If you need some help, contact us. We can help walk you through this.
3. Get A Pre-Approval
Next on the list, it's time to get pre-approved for a mortgage. A mortgage preapproval gives you a good idea of how much house you can afford, your interest rate and the type of loan programs you qualify for. A mortgage pre-approval also tells sellers and real estate agents that you won't have trouble finding funding for your home purchase. This gives your eventual home offer more weight.
Keep in mind that a pre-approval is different from a pre-qualification. When you get prequalified for a loan, your lender doesn't verify the claims you make about your credit and income. On the other hand, a pre-approval requires checking your credit report and sometimes underwriting. Credit score requirements vary depending on the lender and the type of mortgage (e.g., conventional loan, U.S. Department of Agriculture (USDA) loan, etc.) you’re getting.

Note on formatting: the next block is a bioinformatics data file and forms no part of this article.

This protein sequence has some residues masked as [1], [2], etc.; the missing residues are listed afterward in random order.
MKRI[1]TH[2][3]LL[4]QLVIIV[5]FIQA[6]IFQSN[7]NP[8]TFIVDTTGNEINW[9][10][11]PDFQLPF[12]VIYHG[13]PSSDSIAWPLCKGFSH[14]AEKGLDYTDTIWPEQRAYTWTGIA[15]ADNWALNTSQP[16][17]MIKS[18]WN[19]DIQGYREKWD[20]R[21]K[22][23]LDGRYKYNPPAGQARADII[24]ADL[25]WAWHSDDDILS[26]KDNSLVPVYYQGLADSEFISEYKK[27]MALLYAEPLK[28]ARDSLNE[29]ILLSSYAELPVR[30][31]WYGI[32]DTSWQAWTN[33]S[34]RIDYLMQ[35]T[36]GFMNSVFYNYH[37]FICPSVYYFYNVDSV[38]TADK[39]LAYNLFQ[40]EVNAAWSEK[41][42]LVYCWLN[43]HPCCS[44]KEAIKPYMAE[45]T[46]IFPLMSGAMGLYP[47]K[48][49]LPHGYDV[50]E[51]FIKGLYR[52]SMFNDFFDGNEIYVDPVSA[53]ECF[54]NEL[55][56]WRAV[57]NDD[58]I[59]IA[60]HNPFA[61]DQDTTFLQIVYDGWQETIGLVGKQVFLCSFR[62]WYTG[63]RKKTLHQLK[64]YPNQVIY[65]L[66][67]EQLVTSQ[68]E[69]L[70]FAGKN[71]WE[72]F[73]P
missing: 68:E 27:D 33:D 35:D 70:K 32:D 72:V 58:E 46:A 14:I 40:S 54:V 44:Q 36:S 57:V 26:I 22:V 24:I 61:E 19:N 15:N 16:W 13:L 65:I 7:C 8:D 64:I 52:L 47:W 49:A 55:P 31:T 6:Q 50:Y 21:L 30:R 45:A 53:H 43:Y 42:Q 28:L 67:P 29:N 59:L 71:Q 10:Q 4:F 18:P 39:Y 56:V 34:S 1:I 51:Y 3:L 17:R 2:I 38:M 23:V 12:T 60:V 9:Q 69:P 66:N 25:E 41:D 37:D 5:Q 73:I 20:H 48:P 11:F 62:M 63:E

A pre-qualification holds less weight than a pre-approval because it often doesn't include those details. When you get a pre-approval, you get the most accurate information about how much of a loan you can obtain. This benefits everyone involved with your home search.
Look for a lender who's responsive to your questions and offers an easy way to apply for a mortgage. An approval from Pathway Mortgage offers a quick application process and approval online. Get approved before you begin your hunt for the perfect home.
4. House Hunting
With your pre-approval in hand, you can start searching for homes within your budget.